Just finished a deck (final inspection passed yesterday -- horray for me
I'd never use nails on a new deck. I've seen far too many older decks with
nails popping out. In fact, this was part of the reason we replaced our old
deck, and I've fought this at my mom's place as well as our old home.
Go with screws, or even better, a hidden fastener system. We went with the
Tiger Claw hidden clips. They're not cheap, and not as easy to install as
they imply they are, but the finished product looks GREAT -- no holes
anywhere. Of course this might make more sense if you're using an upgraded
decking such as composite, which is what we did.
Tim, I think he wasn't referring to the decking, but to the framing and
joistsbelow it. Nails are generally what's used on them, along with
joist hangers, except perhaps for some lag bolts to secure a ledger
board to a house wall.
Whoops, I guess that's what he meant by the "under portion", lol. Yep, we
certainly used nails for all of that. Some even feel nails are better for
that, due to greater sheer strength...
The exceptions, as you partially noted, would be the ledger board, railing
posts, and some beam/post connections which require bolts or lag screws.
that, due to greater sheer strength... <
Yup, I broke one of those screws a few days ago just by hand torque. I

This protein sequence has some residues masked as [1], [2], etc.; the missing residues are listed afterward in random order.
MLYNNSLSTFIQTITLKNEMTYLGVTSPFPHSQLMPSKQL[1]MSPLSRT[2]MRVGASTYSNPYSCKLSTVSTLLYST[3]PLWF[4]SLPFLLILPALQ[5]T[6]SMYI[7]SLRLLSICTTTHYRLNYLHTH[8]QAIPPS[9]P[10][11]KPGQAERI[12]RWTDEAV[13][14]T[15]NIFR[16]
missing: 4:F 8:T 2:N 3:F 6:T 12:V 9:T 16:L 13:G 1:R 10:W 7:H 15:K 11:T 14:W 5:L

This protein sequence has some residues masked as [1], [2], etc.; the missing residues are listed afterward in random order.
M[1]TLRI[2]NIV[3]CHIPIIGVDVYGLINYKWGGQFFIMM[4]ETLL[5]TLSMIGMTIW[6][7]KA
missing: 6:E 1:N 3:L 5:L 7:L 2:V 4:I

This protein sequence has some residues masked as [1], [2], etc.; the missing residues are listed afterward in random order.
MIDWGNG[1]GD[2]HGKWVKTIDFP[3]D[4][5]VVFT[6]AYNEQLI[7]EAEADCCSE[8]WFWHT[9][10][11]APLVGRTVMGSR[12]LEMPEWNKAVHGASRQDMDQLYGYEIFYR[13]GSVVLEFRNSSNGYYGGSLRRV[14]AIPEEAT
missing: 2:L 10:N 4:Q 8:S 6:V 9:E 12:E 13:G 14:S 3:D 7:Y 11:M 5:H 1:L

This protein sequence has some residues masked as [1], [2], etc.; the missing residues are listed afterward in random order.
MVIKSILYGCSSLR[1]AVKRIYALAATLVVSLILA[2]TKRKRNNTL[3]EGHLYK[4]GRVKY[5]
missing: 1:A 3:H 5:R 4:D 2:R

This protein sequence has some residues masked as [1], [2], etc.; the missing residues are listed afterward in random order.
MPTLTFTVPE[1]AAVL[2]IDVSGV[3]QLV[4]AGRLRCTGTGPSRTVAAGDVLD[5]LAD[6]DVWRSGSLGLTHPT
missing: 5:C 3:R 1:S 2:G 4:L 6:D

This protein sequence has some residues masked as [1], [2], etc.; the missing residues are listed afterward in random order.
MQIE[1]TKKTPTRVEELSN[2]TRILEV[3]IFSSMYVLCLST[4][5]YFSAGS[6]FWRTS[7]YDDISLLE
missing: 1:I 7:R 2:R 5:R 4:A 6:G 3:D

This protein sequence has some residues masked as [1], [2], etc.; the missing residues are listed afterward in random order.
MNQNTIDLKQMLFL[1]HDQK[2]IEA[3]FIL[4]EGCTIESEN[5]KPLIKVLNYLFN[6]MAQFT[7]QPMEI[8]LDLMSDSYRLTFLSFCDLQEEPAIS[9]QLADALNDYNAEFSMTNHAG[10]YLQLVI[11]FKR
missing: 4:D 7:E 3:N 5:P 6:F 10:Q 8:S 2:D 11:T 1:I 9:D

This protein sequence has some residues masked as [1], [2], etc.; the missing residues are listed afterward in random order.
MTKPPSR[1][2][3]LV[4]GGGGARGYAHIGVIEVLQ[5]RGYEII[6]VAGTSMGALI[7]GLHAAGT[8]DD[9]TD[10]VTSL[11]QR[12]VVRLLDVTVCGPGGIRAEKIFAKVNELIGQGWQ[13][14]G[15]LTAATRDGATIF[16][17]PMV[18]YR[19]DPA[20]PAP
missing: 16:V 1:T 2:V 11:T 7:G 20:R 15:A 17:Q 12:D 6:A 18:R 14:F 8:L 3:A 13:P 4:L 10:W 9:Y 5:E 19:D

don't know what material they use for those things but it has a lot
less shear strength than nails. However, I do use screws a lot nowadays
just out of fear of splitting the junky wood that's so common.
I should add that I don't think you'd want to go over the top. Lots of
extra weight, aesthetic reasons, etc. Also, if you had stairs, that would
throw off the top step and violate code.
Unless you have a very new deck, I'd advocate doing what we did -- tear off
and rebuild. I'd hate to spend the money on composite, only to find out the
substructure was rotting away 5 years down the road... The substructure is
actually a pretty small portion of the total cost. If you were keeping the
same footprint (we didn't), you wouldn't have to worry about footings, etc--
just reuse the old.
Why not just rip out the old decking & stair threads and replace them with
composite decking. Hopefully the decking was screwed on & the support is
"> Tim, when you replaced the wood decking with composite material, did you
We went with the Lowes ChickeDek Premium, for the following reasons, in no
1) Wanted something that looked remotely like wood. Many of the composites
don't look *anything* like wood. The ChoiceDek Premium has a subtle
woodgrain pattern molded into it.
2) We didn't like the all-vinyl/plastic products. Didn't look like wood
(looked like a picture of wood, lol), and was afraid of scratches.
3) Price was decent, compared to other systems we looked at.
4) Availability of 20' decking boards. Since the majority of our deck was
basically 20', that meant no butt joints. Many of the other systems we
looked at maxed out at 16' lengths, or had 20' as special order.
Hope that helps...
Not necessarily. Some screws are hardened (ie drywall screws), and they
can be somewhat brittle. Similarly using #8 screws in place of framing
nails means you have a rather thinner shank.
But decent #10 and #12 deck screws will outperform equivalent nails.
Chris Lewis, Una confibula non set est
It\'s not just anyone who gets a Starship Cruiser class named after them.
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